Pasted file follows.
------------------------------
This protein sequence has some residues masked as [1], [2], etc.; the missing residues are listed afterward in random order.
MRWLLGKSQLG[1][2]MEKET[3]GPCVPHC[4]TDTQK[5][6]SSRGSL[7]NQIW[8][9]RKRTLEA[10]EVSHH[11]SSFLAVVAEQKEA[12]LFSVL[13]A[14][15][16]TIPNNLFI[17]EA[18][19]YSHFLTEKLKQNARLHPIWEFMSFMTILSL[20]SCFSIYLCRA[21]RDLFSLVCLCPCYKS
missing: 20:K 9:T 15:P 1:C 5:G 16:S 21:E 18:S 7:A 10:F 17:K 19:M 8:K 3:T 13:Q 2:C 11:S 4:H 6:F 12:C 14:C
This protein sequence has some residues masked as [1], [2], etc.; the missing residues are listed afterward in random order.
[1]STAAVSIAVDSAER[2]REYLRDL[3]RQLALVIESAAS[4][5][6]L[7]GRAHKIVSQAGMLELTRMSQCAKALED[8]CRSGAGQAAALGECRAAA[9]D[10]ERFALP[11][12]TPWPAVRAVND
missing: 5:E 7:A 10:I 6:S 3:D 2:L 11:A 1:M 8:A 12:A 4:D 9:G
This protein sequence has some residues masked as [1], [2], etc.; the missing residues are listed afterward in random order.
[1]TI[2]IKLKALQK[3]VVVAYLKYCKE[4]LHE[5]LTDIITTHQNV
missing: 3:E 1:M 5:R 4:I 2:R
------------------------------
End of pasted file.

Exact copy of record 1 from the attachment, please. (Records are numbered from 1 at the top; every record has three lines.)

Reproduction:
This protein sequence has some residues masked as [1], [2], etc.; the missing residues are listed afterward in random order.
MRWLLGKSQLG[1][2]MEKET[3]GPCVPHC[4]TDTQK[5][6]SSRGSL[7]NQIW[8][9]RKRTLEA[10]EVSHH[11]SSFLAVVAEQKEA[12]LFSVL[13]A[14][15][16]TIPNNLFI[17]EA[18][19]YSHFLTEKLKQNARLHPIWEFMSFMTILSL[20]SCFSIYLCRA[21]RDLFSLVCLCPCYKS
missing: 20:K 9:T 15:P 1:C 5:G 16:S 21:E 18:S 7:A 10:F 17:K 19:M 8:K 3:T 13:Q 2:C 11:S 4:H 6:F 12:C 14:C